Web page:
The cost of building new large-scale solar energy generation in Australia has fallen to an “extraordinary” new low, the head of the Australian Renewable Energy Agency has said, citing industry reports of numbers down around the $50/MWh mark.
Australia’s PV price plunge has seen the cost of utility-scale solar fall from around $135/MWh when ARENA launched its first auction in 2015, to “somewhere in the $50s” today, or $1/W, ARENA chief Ian Kay said on Wednesday.
“So we’ve gone from $1.60/W …. to, I think you’ll actually find that people are now talking about, by the next round of projects that are being developed, due to be financed in the next 12 months, bidding under $1/W,” Kay told the Large-scale Solar & Storage conference in Sydney, co-hosted by RenewEconomy.
“And that’s then translating into … dollars per megawatt-hour of numbers starting with a five, so somewhere in the 50s, dollars per megawatt-hour for solar.
“Which is just extraordinary… an extraordinary achievement for the industry,” Kay said.
Kay’s comments firm up reports of recent power purchase agreements locked in at sub $55/MWh, such as the PPA obtained by Origin Energy for the 530MW Stockyard Hill wind farm in Victoria, and also for some solar projects.
And it confirms that solar is now well and truly the cheapest form new energy generation, and is well under the cost of wholesale electricity in Australia – even with the cost of storage added.
Kay’s comments were echoed by Leonard Quong, an analyst with Bloomberg New Energy Finance, who told the conference: “The costs are coming down faster than I can update my charts.”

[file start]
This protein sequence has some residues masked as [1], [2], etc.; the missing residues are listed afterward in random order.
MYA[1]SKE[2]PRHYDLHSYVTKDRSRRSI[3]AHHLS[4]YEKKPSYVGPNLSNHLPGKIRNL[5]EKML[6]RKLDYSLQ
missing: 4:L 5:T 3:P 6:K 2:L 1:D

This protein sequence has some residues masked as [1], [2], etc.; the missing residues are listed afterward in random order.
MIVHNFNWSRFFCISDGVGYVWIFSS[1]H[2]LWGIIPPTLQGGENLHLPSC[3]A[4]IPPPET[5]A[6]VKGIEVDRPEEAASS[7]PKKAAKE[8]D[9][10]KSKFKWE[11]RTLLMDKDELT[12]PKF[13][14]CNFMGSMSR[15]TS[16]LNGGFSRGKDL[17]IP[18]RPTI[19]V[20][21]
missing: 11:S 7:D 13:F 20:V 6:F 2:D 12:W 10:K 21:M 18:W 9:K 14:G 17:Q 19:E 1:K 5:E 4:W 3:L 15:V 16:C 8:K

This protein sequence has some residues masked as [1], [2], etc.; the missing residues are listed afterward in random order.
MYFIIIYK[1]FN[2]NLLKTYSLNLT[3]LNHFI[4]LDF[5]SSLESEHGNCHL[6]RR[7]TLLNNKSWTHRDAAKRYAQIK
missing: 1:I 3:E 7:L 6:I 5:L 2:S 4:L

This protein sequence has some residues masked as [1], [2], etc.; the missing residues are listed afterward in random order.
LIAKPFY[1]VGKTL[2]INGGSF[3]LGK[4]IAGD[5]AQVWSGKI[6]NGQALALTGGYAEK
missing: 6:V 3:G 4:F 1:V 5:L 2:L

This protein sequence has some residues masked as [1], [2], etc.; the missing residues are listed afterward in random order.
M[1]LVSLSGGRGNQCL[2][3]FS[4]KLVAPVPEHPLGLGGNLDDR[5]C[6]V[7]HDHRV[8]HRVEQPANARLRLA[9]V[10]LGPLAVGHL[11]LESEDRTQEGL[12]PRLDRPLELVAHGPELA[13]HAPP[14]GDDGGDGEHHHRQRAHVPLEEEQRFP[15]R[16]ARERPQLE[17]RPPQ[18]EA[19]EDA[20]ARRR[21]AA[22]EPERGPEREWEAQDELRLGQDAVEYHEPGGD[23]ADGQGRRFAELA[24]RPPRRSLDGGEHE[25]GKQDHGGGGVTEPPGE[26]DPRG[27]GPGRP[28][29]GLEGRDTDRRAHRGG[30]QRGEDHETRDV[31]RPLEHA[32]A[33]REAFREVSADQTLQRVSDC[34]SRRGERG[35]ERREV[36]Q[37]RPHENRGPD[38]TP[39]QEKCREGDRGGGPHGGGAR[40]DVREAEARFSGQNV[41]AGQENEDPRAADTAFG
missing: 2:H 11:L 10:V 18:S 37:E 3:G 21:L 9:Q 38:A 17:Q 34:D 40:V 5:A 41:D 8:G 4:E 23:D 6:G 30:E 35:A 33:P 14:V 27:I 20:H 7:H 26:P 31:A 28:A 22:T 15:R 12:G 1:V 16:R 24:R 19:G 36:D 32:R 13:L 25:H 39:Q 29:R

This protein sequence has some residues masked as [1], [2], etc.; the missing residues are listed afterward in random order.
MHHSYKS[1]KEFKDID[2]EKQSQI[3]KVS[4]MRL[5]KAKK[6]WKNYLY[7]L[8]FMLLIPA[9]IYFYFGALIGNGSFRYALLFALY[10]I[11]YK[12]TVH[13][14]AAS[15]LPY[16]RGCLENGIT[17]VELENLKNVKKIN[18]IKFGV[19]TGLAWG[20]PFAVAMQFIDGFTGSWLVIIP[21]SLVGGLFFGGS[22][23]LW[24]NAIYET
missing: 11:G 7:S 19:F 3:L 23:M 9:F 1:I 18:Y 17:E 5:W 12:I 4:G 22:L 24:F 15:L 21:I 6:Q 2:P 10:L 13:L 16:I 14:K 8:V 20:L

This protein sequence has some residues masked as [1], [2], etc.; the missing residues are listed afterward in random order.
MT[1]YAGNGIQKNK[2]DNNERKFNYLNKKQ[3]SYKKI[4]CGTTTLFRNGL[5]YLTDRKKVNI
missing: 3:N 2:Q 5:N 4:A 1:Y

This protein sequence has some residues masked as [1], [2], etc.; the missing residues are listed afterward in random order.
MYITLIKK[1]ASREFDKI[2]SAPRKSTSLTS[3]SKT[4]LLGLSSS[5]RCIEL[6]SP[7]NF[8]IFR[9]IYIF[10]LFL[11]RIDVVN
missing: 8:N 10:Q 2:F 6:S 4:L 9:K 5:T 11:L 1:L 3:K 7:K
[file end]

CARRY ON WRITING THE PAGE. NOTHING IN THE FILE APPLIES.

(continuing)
Quong noted that the emerging over-supply of Chinese modules – estimated at more than 20GW – could start to have an impact in Australia by the end of the year, pushing the cost of large scale solar projects down further.
“The cost of renewables is well below the wholesale electricity cost – and will remain lower for at least the mid term,” Quong said. This included no price for LGCs going forward, because of the anticipated over-supply of renewable projects.
“The electricity price alone will be enough” to justify construction, he said.
However, both Kay and Quong noted that storage remains a key issue – both the balancing of the grid, and to deal with negative pricing events in the wholesale market in the middle of the day, which are already being witnessed in Queensland.
ARENA’s Kay said that even with the added cost of what is becoming known in the industry as “firming,” the cost of solar is beating the current wholesale electricity market in Australia.
“From a cost perspective, LCOE (levelised cost of energy) is decreasing dramatically,” Kay said. “But what’s important is not the absolute cost of PV, but the cost of integrating into system.”
Kay says the cost of balancing that solar, when renewables take up a much larger share of the electricity market in 2040 is expected to add another $20-$30/MWh.
But even then, he said, “the cost of renewables plus firming is actually under the price of where we are now on the spot market.”